More raids gallantly executed by the New Zealand troops were believed to have had negligible effect. Action on a far larger scale where enemy reserves were limited thus appeared to be the only real opportunity to meet Haig's requirements. Plumer's Second Army discounted an attack in the Messines Ridge area – this sector's turn would come in a spectacular way in June 1917 – or Ypres, where circumstances were not yet suited to an attack on the scale required by Haig. At the southernmost extremity of the Second Army, where it had joined the First Army at a point in the low-lying fields below the village of Fromelles, the Germans held their front line far more lightly than elsewhere on this army's front. The source of this plan, according to Australian historian Charles Bean writing in Reveille in June 1931, was General Sir Richard Haking, GOC XI Corps, who had 'suggested to his Army Commander that there existed on his front a prominent German salient, the "Sugar Loaf" near Fromelles, which offered, in his opinion, a favourable chance of capture'. Haking's view does not take into account the events in May 1915.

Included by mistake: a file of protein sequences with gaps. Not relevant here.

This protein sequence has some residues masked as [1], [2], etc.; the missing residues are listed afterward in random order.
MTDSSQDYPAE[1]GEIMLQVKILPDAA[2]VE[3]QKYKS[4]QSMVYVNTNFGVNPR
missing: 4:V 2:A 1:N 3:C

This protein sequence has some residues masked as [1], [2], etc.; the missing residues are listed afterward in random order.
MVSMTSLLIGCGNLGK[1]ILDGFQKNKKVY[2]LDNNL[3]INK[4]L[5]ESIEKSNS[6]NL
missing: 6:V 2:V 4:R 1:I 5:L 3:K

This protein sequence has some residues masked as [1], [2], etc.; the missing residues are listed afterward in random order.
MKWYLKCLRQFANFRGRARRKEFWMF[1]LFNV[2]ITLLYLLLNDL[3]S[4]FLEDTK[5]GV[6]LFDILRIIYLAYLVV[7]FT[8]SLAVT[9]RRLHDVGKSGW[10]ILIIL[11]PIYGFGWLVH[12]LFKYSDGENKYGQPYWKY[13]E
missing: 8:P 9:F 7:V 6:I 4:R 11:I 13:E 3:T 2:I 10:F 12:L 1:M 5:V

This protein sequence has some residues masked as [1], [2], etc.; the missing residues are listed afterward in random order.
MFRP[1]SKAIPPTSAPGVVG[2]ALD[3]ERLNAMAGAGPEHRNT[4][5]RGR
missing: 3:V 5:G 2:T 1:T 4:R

This very location below Aubers Ridge, in May 1915, had witnessed a singularly unsuccessful attack, a pincer movement on the enemy line, at the same time as the French attacked in the Vimy Ridge area. It was a disaster and cost three divisions some ten thousand casualties. Haking's new scheme, proposed to General Monro, was for a joint Second and First Army breakthrough in the Aubers Ridge area. With so many divisions committed to the Somme offensive, Haig's divisions to undertake any operation on Aubers Ridge were likely to include troops new to the Western Front. The two destined to carry out Haking's plan were the 61 (2 South Midland) Division and the 5 Australian Division.
The first of these, the 61 Division, was a second-line or reserve division that did not exist until 31 August 1914. While the formation was based in Northampton it was part of First Army, Central Force; in April 1915 the 1 (South Midland) Division, the corresponding first-line imperial service unit, left Chelmsford bound for France, and so the 2 (South Midland) Division moved to Essex as part of Third Army, Central Force. In February/March 1916 the division moved to Salisbury Plain and preparations for warfare in France and Flanders intensified. Their GOC, Major-General Colin Mackenzie, was appointed on 4 February 1916, Brigadier-General A.F. Gordon of 182 Brigade on 13 February, followed by Brig-Gen C.G. Stewart (183 Brigade) and Brig-Gen C.H.P. Carter (184 Brigade) on 3 and 7 May 1916 respectively.